Warburton, W., A letter from an Author, to a Member of Parliament; concerning Literary Property (London: Knapton, 1747). Reprinted in The Works of William Warburton, 12 vols. (London: Cadell & Davies, 1811)



[1] A Narrative of the Method by which Mr. Pope's Private Letters were procured and published by Edmund Curl, Bookseller; reprinted in R. Cowler, ed., The Prose Works of Alexander Pope, Vol.II: The Major Works, 1725-1744 (Oxford: Basil Blackwell, 1986), 327-56.

[2] See M. Mack, Alexander Pope: A Life (New York & London: Norton & Co, 1985), 296-301.

[3] Cowler, 331.

[4] Dean Swift's Literary Correspondence for 24 Years from 1714-1738 (London: Curl, 1741). See: Pope v. Curl (1741) 2 Atk. 342; The National Archives (NA), c.11 1569/29 (see: uk_1741c), c.33 376/350 (see: uk_1741d).

[5] In fact Rose suggests that Pope tricked Curl into publishing the letters "thereby creating a situation which would allow him to protest against the indignity of being exposed in print and at the same time, open the way for an authorized version"; M. Rose, "The Author in Court: Pope v. Curll (1741)", Cardozo Art & Ent. L.J., 10 (1991-92): 475-493 (481). See also: Mack, 653-57, and Cowler, 319-22.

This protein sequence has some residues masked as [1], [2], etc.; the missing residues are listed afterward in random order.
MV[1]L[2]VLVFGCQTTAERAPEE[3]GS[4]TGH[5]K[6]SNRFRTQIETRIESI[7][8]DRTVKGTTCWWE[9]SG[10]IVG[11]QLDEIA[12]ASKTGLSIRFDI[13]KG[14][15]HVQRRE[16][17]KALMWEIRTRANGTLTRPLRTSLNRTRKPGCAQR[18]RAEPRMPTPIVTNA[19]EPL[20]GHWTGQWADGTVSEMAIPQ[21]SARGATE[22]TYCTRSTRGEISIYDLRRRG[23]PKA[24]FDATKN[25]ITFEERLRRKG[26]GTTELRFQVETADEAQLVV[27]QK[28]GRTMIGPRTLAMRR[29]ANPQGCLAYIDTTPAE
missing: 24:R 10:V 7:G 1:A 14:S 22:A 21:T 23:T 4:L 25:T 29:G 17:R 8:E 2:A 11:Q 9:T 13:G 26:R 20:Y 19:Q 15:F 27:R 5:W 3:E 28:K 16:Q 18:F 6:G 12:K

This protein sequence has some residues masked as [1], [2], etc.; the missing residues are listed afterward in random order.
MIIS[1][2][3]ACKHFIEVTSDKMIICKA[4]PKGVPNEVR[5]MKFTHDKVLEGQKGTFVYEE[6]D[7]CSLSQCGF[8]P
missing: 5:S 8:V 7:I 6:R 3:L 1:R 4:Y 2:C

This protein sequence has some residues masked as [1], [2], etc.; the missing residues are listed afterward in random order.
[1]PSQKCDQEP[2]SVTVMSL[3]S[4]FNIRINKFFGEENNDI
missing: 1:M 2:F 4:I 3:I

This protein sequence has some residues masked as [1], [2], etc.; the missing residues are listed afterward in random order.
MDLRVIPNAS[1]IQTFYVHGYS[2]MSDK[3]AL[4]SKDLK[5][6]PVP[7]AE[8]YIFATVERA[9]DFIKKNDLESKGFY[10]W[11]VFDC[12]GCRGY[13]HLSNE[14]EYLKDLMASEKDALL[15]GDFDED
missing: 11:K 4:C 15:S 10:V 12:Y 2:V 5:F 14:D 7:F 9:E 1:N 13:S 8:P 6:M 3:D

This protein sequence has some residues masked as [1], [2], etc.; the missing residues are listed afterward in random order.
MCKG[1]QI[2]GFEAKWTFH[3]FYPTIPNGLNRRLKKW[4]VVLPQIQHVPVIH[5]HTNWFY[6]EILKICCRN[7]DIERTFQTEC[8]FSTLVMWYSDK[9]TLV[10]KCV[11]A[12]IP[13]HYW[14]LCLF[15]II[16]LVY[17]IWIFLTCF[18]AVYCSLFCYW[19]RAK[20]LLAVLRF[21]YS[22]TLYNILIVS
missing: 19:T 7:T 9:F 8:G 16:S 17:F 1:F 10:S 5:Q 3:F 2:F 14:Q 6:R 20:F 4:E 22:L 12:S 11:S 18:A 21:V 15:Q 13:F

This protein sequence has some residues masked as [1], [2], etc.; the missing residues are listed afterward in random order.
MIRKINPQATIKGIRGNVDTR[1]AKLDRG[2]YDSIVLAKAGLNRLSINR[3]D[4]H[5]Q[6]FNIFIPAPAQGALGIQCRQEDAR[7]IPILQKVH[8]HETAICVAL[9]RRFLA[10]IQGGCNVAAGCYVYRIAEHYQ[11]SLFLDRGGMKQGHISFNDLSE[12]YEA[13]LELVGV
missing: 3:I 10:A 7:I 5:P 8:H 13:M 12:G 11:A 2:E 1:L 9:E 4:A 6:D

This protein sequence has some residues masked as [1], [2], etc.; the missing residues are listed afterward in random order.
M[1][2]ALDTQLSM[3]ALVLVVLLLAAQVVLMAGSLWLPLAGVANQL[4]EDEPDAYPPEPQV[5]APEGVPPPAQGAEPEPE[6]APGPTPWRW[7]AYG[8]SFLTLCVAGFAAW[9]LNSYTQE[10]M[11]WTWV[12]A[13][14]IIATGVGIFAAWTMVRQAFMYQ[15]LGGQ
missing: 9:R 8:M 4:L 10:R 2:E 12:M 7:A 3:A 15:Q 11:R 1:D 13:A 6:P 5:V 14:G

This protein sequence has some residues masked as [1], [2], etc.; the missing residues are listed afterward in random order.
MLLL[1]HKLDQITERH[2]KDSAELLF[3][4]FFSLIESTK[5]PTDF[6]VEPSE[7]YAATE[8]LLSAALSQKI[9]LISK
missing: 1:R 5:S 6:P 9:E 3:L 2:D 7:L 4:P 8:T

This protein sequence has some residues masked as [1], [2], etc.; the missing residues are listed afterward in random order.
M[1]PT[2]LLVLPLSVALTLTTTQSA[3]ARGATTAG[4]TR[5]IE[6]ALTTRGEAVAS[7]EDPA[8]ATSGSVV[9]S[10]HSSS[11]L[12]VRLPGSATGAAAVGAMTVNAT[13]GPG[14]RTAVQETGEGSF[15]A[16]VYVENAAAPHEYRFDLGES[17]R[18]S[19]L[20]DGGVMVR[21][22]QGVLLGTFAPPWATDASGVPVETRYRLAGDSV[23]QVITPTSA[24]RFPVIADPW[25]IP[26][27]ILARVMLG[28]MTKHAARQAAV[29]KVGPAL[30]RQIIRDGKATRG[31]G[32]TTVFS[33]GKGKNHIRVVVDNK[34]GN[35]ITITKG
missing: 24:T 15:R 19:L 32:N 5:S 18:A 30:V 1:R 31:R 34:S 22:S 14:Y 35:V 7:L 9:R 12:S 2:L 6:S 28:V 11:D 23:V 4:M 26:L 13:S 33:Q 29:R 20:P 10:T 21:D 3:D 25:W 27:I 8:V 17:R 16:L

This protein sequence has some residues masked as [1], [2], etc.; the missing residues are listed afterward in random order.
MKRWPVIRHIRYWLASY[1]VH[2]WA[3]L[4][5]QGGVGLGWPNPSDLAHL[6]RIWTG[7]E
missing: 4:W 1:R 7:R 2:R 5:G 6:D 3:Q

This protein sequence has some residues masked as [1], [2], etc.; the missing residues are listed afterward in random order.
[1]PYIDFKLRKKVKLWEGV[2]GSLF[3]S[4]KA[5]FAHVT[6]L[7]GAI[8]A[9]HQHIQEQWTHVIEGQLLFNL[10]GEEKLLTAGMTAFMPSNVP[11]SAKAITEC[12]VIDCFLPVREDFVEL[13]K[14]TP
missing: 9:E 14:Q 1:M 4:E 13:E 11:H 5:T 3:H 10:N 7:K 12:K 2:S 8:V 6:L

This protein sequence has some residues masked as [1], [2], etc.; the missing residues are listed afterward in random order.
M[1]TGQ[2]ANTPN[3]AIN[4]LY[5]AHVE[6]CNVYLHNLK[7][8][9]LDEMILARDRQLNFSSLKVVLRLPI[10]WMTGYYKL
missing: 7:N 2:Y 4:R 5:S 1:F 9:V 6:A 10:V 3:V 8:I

[6] NA, c.33 376/350 (see: uk_1741d).

[7] NA, c.11 1569/29 (see: uk_1741c).

[8] Ibid.

[9] Ibid.

[10] Ibid.

[11] J. Campbell, Lives of the Lord Chancellors, 9 vols. (London: John Murray, 1857), 6: 202. About this report, Campbell writes: "It consists of four quarto volumes, beautifully written by Mr. Jodderell, an eminent Chancery barrister. He often does more justice to Lord Hardwicke than Atkyns or Vesey, sen.; and I am told that, upon a reference to the register's book, he is found to be more accurate"; ibid., 198.